Approximately 80% of fire-protection services within the United States are composed of volunteers or are combination departments. These departments’ members often face training barriers, including a lack of time, access and resources for education adequate to ensure they stay current on trends and issues related to dangerous and hazardous materials.
With the increase in development and use of alternative energy sources, training is absolutely necessary on the new hazards responders face every day. Emergency responders at the federal, state and local levels in volunteer and career fire departments, law enforcement and private industry must be operationally aligned to deal with incidents involving new energies entering the nation’s transportation system.
However, these new technologies, not unlike the old hazards, place a significant burden on responders’ abilities to be educated and trained on the various hazards they face in the community. Nevertheless, volunteers and members of combination departments must be trained according to the competencies laid out in NFPA 472, Standard for Competence of Responders to Hazardous Materials/Weapons of Mass Destruction Incidents, in accordance with the U.S. Department of Homeland Security’s adoption of NFPA 472.
Taking any training course today takes time, and the IAFC and the U.S. Department of Transportation’s Pipeline and Hazardous Materials Safety Administration (PHMSA) recognizes that time is very valuable in the fire and emergency service. So together they’ve developed a first-of-its-kind online training program for working with hazardous materials. The Hydrogen Fuels Training is an NFPA 472 awareness-level program for all emergency responders.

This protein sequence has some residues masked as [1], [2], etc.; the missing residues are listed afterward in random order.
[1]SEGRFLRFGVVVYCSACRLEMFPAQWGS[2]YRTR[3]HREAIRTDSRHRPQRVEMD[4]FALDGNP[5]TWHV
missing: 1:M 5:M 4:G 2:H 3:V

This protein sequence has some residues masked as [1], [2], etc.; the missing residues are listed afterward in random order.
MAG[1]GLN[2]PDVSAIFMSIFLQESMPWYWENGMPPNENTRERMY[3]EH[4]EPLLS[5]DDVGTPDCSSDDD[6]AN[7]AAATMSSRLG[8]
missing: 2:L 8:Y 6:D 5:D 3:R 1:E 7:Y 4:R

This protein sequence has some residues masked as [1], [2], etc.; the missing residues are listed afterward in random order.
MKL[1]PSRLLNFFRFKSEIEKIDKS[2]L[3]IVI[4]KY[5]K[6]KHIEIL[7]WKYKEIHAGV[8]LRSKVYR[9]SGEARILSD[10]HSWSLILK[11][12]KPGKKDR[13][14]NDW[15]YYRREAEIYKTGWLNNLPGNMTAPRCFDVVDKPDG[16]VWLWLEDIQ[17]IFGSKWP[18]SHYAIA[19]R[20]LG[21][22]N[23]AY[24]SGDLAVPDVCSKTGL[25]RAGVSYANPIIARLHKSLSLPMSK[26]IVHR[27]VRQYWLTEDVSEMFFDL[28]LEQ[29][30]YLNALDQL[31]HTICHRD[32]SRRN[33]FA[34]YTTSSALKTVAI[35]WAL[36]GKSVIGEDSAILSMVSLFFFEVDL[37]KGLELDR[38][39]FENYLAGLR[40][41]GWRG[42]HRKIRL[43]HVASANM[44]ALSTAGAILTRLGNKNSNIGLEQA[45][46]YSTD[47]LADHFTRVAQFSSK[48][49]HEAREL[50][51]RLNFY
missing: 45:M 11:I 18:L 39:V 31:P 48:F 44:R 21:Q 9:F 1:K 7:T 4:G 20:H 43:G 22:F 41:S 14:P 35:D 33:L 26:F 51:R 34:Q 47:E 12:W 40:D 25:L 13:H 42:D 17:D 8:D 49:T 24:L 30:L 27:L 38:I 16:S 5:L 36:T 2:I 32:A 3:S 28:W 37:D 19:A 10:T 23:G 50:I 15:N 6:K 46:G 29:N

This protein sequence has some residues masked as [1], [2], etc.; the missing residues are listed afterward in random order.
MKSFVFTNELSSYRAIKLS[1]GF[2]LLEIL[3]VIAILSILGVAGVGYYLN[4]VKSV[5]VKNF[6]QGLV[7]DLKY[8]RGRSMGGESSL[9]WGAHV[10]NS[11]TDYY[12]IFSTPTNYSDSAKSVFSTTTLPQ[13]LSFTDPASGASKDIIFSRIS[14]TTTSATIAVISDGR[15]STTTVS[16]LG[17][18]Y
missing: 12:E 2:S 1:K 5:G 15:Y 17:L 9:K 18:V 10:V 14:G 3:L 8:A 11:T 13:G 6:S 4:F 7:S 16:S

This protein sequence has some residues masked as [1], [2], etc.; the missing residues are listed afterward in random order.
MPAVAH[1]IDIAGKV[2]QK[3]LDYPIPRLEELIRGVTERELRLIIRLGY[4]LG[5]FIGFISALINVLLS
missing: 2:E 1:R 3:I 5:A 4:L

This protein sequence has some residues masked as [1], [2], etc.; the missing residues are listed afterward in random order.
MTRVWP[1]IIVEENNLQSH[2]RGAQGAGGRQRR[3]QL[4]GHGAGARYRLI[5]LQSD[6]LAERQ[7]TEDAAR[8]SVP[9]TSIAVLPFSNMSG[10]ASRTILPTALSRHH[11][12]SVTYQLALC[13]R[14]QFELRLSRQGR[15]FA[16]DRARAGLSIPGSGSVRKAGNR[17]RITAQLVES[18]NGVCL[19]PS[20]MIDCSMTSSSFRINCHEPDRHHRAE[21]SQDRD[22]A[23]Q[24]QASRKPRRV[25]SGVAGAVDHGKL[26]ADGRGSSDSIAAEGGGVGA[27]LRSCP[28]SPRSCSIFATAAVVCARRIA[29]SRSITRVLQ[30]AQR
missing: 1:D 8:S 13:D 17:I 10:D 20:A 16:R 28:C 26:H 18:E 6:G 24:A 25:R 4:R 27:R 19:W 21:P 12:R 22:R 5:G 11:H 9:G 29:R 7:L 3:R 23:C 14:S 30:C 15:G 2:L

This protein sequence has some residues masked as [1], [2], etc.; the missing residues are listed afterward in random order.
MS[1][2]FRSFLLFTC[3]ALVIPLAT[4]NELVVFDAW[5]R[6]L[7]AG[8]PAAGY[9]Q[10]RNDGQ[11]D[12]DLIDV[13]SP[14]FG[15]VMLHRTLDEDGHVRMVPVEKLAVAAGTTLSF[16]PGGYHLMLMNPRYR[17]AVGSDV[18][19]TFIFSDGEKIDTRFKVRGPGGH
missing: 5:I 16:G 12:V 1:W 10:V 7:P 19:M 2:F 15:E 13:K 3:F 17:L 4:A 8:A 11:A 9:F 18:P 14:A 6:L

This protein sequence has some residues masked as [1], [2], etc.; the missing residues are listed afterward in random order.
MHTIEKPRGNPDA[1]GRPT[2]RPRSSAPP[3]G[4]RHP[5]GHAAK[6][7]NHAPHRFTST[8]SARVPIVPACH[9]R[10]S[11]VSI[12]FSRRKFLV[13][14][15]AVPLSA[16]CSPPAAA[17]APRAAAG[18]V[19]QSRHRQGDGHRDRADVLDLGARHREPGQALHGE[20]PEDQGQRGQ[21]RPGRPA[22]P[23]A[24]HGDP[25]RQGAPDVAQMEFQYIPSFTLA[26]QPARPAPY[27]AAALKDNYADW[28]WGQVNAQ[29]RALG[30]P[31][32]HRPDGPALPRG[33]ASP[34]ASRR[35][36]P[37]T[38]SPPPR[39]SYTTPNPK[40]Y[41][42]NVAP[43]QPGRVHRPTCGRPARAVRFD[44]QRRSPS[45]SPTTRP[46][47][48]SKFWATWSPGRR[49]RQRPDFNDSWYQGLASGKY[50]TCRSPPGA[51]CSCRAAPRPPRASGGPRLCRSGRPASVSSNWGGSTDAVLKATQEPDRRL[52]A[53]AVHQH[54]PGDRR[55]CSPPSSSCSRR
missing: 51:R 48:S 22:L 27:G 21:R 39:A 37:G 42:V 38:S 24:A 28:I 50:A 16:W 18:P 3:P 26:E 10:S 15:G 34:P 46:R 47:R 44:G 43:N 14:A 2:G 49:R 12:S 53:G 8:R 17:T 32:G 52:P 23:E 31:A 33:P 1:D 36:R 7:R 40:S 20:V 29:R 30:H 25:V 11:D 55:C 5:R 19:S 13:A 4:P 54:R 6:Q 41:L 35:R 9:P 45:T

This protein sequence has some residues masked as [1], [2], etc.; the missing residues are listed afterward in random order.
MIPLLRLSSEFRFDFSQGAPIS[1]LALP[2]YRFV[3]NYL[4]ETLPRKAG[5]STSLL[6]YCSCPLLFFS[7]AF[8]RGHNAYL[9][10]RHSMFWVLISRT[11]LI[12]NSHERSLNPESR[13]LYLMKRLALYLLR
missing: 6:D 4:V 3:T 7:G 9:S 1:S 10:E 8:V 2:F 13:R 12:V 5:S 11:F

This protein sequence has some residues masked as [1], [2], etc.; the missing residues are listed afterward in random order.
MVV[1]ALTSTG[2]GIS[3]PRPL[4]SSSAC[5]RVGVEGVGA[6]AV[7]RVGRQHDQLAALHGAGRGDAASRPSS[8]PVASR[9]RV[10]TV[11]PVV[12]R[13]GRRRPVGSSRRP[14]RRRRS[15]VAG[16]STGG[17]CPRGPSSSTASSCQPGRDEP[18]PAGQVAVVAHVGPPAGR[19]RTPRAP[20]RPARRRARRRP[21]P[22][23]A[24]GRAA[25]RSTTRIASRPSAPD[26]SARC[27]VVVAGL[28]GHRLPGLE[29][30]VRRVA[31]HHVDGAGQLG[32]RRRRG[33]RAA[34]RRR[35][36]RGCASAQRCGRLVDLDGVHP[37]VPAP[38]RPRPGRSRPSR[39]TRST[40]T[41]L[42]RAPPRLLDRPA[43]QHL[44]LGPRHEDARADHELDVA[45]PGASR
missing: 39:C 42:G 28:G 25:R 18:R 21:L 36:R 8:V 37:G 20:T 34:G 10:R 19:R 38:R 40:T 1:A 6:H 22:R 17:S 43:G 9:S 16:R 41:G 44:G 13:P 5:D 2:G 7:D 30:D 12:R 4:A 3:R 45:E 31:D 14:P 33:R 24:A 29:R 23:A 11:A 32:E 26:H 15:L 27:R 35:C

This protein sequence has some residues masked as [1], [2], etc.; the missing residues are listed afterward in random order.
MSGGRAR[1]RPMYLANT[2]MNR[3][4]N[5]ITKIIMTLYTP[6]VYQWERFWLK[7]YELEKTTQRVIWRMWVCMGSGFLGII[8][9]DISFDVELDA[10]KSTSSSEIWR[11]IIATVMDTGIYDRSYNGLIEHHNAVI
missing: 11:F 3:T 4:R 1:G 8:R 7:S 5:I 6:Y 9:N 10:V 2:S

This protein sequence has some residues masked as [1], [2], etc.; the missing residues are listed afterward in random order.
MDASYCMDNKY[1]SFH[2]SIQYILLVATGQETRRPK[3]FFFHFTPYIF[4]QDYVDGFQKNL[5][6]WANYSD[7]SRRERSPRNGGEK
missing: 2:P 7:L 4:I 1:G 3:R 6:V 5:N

The main focus of this online hydrogen-training course is to train hazmat responders; it’s free for firefighters who otherwise might not have the opportunity to gain this type of learning due to today’s economy and busy life styles.
The success of this program will help achieve the long-term goal of having NFPA-compliant training online, providing all firefighters with access to a valuable certified-learning experience at a fraction of the usual cost.
This new program can be accessed through the Electronic Learning Community portal and opens the door to new training opportunities. The portal is designed to be interactive and contains timely information relevant to the topic of hydrogen-response considerations.
The IAFC will provide the portal to take this class and measure the success of the training while also marketing and performing outreach for the newly developed training approach.
Richard Miller is a subject-matter expert working in the IAFC’s National Programs department.